(POLAR BEARS/ZOOS/ANIMAL WELFARE) ARGENTINA — Zoo directors at Mendoza Zoo in Argentina refuse to transport Arturo, a 900 pound polar bear, to a more accommodating and spacious enclosure in Canada.
Arturo currently lives alone in a concrete enclosure with only a 20-inch-deep pool which he uses to cool himself. Since temperatures in Mendoza can reach up to 86 degrees in the summer months, this habitat is hardly suitable to a polar bear’s needs.
According to zoo directors at Mendoza Zoo, Arturo, at 28 years of age, is simply too old to safely make the 6,000 mile journey from Argentina to Winnipeg, Canada. Animal rights advocates, however, launched a petition to transport Arturo to Winnipeg Zoo when he began showing signs of depression and stress.
For polar bears, common signs of distress include nervous pacing, tilting of the head, and showing of the teeth, all of which were behaviors that Arturo displayed. Since his mate died of cancer in 2012, Arturo has lived alone in his enclosure, and has not interacted with his own species in over two years.
Considering that Arturo lives in an unhealthy environment and a constant state of stress, it’s not surprising that Arturo is being deemed as “the world’s saddest animal.”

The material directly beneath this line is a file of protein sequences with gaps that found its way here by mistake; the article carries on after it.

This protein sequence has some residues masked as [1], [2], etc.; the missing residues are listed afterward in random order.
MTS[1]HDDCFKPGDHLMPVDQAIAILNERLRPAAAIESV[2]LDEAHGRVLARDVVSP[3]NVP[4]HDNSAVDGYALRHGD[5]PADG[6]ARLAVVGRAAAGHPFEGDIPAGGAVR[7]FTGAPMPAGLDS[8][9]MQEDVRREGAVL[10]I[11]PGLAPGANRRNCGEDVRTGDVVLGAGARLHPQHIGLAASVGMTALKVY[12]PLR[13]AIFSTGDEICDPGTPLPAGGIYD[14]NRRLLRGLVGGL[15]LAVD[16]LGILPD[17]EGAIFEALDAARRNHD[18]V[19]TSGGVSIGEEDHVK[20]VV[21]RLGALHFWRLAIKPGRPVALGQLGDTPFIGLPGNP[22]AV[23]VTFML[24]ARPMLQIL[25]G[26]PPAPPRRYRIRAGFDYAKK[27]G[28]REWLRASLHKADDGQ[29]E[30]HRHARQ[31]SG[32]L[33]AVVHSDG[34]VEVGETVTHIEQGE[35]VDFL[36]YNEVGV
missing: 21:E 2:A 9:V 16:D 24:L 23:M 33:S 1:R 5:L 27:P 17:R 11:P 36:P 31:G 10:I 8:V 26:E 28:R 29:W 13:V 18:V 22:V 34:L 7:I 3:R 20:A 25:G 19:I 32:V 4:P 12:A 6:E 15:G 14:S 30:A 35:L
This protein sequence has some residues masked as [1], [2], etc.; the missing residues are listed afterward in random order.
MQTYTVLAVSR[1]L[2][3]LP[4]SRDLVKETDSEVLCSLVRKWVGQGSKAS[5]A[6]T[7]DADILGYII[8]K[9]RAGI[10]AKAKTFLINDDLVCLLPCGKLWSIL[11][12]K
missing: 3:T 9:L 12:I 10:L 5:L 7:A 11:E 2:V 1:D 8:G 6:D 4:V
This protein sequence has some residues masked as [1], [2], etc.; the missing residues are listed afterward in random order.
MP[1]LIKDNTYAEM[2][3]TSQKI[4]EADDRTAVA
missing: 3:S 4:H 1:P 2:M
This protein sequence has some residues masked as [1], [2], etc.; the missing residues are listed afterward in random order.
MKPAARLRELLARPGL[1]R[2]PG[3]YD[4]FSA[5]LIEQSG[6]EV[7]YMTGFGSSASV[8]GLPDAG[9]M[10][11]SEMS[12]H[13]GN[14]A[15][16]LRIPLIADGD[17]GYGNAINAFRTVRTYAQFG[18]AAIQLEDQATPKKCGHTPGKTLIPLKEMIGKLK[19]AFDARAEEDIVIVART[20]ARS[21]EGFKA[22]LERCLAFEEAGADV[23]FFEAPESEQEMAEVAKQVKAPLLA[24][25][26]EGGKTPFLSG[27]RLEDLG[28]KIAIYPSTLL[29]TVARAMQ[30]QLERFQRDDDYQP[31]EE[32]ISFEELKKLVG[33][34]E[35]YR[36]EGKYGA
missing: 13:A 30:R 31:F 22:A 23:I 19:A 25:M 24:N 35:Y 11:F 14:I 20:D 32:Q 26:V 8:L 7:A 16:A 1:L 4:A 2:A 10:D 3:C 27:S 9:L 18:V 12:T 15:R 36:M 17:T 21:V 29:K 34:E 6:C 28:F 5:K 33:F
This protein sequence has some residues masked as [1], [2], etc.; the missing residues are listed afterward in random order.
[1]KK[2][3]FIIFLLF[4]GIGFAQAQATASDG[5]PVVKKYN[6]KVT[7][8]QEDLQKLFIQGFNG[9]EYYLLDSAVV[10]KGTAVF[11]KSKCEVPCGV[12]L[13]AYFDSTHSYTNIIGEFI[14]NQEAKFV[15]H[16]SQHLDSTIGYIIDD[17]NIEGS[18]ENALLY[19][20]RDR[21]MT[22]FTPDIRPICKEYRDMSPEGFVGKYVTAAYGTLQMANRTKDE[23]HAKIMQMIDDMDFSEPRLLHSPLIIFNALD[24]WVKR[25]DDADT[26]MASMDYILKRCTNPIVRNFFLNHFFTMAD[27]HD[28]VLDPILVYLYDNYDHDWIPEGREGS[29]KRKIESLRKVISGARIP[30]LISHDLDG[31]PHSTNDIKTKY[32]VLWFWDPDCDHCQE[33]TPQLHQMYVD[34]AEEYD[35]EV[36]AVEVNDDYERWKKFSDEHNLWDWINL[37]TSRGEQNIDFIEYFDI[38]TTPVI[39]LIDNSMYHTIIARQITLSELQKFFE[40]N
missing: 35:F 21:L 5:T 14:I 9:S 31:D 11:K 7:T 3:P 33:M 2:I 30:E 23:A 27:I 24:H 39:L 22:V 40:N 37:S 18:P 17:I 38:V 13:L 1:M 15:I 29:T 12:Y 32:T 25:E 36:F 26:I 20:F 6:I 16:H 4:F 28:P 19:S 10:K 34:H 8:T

Fernanda Arentsen, an Argentinian professor, wrote to her governor and the Canadian Embassy about Arturo’s condition:
“You can see he is going crazy. He moves the way polar bears do when they are suffering a lot of stress. He has been filmed rocking back and forth in a way that signals distress. It breaks my heart to see it. I’m from Mendoza. I know how hot summer is. There is no way for him to escape the heat. He looks so sad. He looks in pain. You can imagine a polar bear in the desert with a swimming pool 50cm deep. It’s difficult to watch this poor animal suffering and in pain.”
Campaigners hope to move Arturo to Assiniboine Zoo in Winnipeg, where his new 10 acre home would provide a more natural environment for polar bears. Unlike the Mendoza Zoo in Argentina, the Canadian zoo has a deep, rocky pool where the polar bears can stay cool. This part of the exhibit, known as the Sea Ice Passage, is over 20-meters-long and two meters deep.
Living at the Assiniboine Zoo would give Arturo the chance to roam in a more spacious environment, as well as interact with other polar bears.
Over half a million supporters have already signed the petition to transport Arturo to Canada.
TAKE ACTION: Sign this petition to allow Arturo to live a happier life in the Assiniboine Zoo.
— Rebecca Hartt, exclusive to Global Animal